On the ITU’s slide into irrelevance

Posted on May 21, 2015  /  2 Comments

Yoshio Utsumi should know what he speaks of. He was elected as Secretary General in 1998. I remember casting the vote on behalf of Sri Lanka in Minneapolis. He served two terms and was succeeded by Hamadoun Toure, who was elected as Director of ITU-D also in 1998. Utsumi served two terms and stepped down in 2007. Now Toure has retired too after the fiasco of WCIT in 2012 in Dubai. So I guess there was a decent enough interval to speak candidly. When outspoken people criticize the ITU their words are taken as sour grapes or worse (because the ITU in recent times has been very good at excluding and marginalizing those who did not toe the party line). But a soft-spoken Japanese former Secretary General?

Whilst celebrating the ITU’s long life and praising past achievements, Yoshio Utsumi writes, “The liberalisation of telecommunications involves very high level political policy-making processes and the ITU lacks the ability to handle them.”

He adds that “The ITU which emphasises consensus, does not suit to the liberalised telecommunications market. To begin with, consensus decision-making is basically incompatible with the principle of free competition where those who make innovations get benefits and the strongest wins. Consensus decision-making practice also requires much time. It is too slow for today’s advancement of technology”. And that’s from the man who used to be in charge.

And it gets worse: “Decision-making in the ITU is by majority-rule, but most people participating in ITU activities – whether in a state of paralysis or dogmatically committed to consensus – do not even realise that consensus decision-making practice is a major cause of difficulties. If consensus cannot be discarded there can be no progress. This has become a common occurrence at the ITU. As a result, except for the field of radio frequency allocations for which there is no other venue for finding resolutions, people dislike the ITU as a venue to harmonise differing interests. As such, hundreds of private groups – so called Forums – have been established and are replacing ITU activities. And, even in the field of radio frequencies, issues such as co-ordinating satellite orbital positions are being carried out more quickly, directly by the parties concerned, and not through the ITU”.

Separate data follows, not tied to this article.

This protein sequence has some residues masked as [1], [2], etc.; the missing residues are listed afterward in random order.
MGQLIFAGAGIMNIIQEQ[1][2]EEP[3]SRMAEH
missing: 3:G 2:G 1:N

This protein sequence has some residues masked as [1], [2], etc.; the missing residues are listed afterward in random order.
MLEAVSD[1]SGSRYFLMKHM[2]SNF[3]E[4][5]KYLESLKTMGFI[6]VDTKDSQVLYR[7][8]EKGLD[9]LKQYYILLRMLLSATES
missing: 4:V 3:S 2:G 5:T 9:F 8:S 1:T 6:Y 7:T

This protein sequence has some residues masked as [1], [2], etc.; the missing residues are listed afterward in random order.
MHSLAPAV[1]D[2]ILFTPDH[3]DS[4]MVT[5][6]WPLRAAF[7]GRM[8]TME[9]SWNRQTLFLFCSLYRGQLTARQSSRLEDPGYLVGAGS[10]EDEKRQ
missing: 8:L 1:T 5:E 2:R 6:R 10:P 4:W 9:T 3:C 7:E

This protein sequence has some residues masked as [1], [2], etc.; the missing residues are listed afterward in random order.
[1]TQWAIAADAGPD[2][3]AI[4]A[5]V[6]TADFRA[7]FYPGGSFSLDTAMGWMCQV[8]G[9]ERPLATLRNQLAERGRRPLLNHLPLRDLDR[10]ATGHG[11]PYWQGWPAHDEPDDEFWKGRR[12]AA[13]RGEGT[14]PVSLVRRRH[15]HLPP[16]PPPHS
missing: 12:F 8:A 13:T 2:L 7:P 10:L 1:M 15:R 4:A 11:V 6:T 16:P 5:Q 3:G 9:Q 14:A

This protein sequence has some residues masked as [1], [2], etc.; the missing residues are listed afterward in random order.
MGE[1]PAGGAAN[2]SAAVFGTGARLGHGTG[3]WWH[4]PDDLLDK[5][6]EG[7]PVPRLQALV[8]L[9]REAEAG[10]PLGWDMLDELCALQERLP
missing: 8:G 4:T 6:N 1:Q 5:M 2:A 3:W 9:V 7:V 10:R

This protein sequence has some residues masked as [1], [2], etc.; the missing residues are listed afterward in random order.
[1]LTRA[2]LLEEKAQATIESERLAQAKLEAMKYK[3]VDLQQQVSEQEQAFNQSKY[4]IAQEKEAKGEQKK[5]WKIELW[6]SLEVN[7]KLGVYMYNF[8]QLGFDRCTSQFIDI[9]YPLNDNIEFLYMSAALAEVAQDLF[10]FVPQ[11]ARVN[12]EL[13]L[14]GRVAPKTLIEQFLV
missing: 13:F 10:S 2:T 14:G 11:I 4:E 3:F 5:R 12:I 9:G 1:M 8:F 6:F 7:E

1. This is sad but true, but the causes include much more than the ITU’s consensus and majority rules decision-making structure. Strong leadership and informed, committed representation can faciltate reform and fundamental change, as it did when the ITU was led by Dick Butler and Pekka Tarjanne.

    Unfortunately the ITU has failed to keep up with the technology, market and national policy developments associated with ICT convergence, and allowed itself to become a haven for bureaucratic privilege with gradually declining power, influence and relevance.

    There is still a need for international consensus and facilitation of cutting edge ICT technology and development issues, but the ITU probably carries too much dead weight now to be transformed from a barrier to a facilitator of progress. These activities are already being taken up by other institutions.

  2. ITU-AJ has deleted the article of Yoshio Utsumi without any explanation. But someone has saved it in the cyberspace.